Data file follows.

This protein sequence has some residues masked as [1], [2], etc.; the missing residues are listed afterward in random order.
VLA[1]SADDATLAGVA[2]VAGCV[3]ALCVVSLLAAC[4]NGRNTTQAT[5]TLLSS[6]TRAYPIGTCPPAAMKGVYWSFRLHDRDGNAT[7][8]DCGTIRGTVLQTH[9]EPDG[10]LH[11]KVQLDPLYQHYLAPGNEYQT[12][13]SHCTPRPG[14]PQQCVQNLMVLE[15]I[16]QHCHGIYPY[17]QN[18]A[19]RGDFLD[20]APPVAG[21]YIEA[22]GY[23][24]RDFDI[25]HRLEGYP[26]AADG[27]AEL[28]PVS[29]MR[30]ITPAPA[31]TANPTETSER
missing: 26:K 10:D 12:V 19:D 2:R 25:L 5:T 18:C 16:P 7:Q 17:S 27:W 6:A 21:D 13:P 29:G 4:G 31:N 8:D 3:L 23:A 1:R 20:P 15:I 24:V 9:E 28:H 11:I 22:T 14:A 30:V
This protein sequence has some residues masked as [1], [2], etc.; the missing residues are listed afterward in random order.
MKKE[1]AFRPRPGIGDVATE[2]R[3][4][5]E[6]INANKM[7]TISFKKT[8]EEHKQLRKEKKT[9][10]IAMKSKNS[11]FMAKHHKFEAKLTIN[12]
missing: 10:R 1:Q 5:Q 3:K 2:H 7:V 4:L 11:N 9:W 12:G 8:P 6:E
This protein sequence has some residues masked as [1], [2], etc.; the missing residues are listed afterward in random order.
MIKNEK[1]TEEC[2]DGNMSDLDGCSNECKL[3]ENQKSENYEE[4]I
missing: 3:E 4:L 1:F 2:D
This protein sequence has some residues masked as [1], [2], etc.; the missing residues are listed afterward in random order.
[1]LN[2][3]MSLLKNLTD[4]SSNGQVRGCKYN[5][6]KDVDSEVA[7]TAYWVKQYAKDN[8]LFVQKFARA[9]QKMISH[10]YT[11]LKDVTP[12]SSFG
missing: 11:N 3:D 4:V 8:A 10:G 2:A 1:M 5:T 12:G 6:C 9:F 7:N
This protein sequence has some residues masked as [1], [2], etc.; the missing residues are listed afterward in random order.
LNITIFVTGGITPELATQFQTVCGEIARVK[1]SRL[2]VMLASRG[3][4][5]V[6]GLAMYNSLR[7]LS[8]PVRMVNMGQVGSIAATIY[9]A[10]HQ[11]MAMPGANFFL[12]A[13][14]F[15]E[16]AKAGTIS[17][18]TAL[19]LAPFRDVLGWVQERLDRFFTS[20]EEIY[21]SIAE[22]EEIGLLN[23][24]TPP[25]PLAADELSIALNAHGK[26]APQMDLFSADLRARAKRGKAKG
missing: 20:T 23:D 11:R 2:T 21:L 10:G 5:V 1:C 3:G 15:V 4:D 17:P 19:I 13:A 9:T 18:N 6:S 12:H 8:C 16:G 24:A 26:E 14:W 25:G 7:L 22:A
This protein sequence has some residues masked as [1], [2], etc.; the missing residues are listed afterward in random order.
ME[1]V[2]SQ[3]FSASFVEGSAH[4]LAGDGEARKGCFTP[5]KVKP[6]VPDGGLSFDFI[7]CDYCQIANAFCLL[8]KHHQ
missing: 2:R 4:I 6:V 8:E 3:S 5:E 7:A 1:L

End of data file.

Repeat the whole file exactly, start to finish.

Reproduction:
This protein sequence has some residues masked as [1], [2], etc.; the missing residues are listed afterward in random order.
VLA[1]SADDATLAGVA[2]VAGCV[3]ALCVVSLLAAC[4]NGRNTTQAT[5]TLLSS[6]TRAYPIGTCPPAAMKGVYWSFRLHDRDGNAT[7][8]DCGTIRGTVLQTH[9]EPDG[10]LH[11]KVQLDPLYQHYLAPGNEYQT[12][13]SHCTPRPG[14]PQQCVQNLMVLE[15]I[16]QHCHGIYPY[17]QN[18]A[19]RGDFLD[20]APPVAG[21]YIEA[22]GY[23][24]RDFDI[25]HRLEGYP[26]AADG[27]AEL[28]PVS[29]MR[30]ITPAPA[31]TANPTETSER
missing: 26:K 10:D 12:V 19:D 2:R 25:L 5:T 18:C 16:P 7:Q 17:S 27:W 6:A 21:D 13:P 29:G 4:G 31:N 8:D 3:L 23:A 1:R 20:P 15:I 24:V 9:E 28:H 11:I 22:T 14:A 30:V
This protein sequence has some residues masked as [1], [2], etc.; the missing residues are listed afterward in random order.
MKKE[1]AFRPRPGIGDVATE[2]R[3][4][5]E[6]INANKM[7]TISFKKT[8]EEHKQLRKEKKT[9][10]IAMKSKNS[11]FMAKHHKFEAKLTIN[12]
missing: 10:R 1:Q 5:Q 3:K 2:H 7:V 4:L 11:N 9:W 12:G 8:P 6:E
This protein sequence has some residues masked as [1], [2], etc.; the missing residues are listed afterward in random order.
MIKNEK[1]TEEC[2]DGNMSDLDGCSNECKL[3]ENQKSENYEE[4]I
missing: 3:E 4:L 1:F 2:D
This protein sequence has some residues masked as [1], [2], etc.; the missing residues are listed afterward in random order.
[1]LN[2][3]MSLLKNLTD[4]SSNGQVRGCKYN[5][6]KDVDSEVA[7]TAYWVKQYAKDN[8]LFVQKFARA[9]QKMISH[10]YT[11]LKDVTP[12]SSFG
missing: 11:N 3:D 4:V 8:A 10:G 2:A 1:M 5:T 12:G 6:C 9:F 7:N
This protein sequence has some residues masked as [1], [2], etc.; the missing residues are listed afterward in random order.
LNITIFVTGGITPELATQFQTVCGEIARVK[1]SRL[2]VMLASRG[3][4][5]V[6]GLAMYNSLR[7]LS[8]PVRMVNMGQVGSIAATIY[9]A[10]HQ[11]MAMPGANFFL[12]A[13][14]F[15]E[16]AKAGTIS[17][18]TAL[19]LAPFRDVLGWVQERLDRFFTS[20]EEIY[21]SIAE[22]EEIGLLN[23][24]TPP[25]PLAADELSIALNAHGK[26]APQMDLFSADLRARAKRGKAKG
missing: 20:T 23:D 11:R 2:T 21:L 10:G 5:V 1:C 3:G 15:V 4:D 17:P 19:I 13:A 9:T 18:N 6:S 12:H 8:C 16:G 24:A 26:E 14:W 25:G 7:L 22:A
This protein sequence has some residues masked as [1], [2], etc.; the missing residues are listed afterward in random order.
ME[1]V[2]SQ[3]FSASFVEGSAH[4]LAGDGEARKGCFTP[5]KVKP[6]VPDGGLSFDFI[7]CDYCQIANAFCLL[8]KHHQ
missing: 2:R 4:I 6:V 8:E 3:S 5:E 7:A 1:L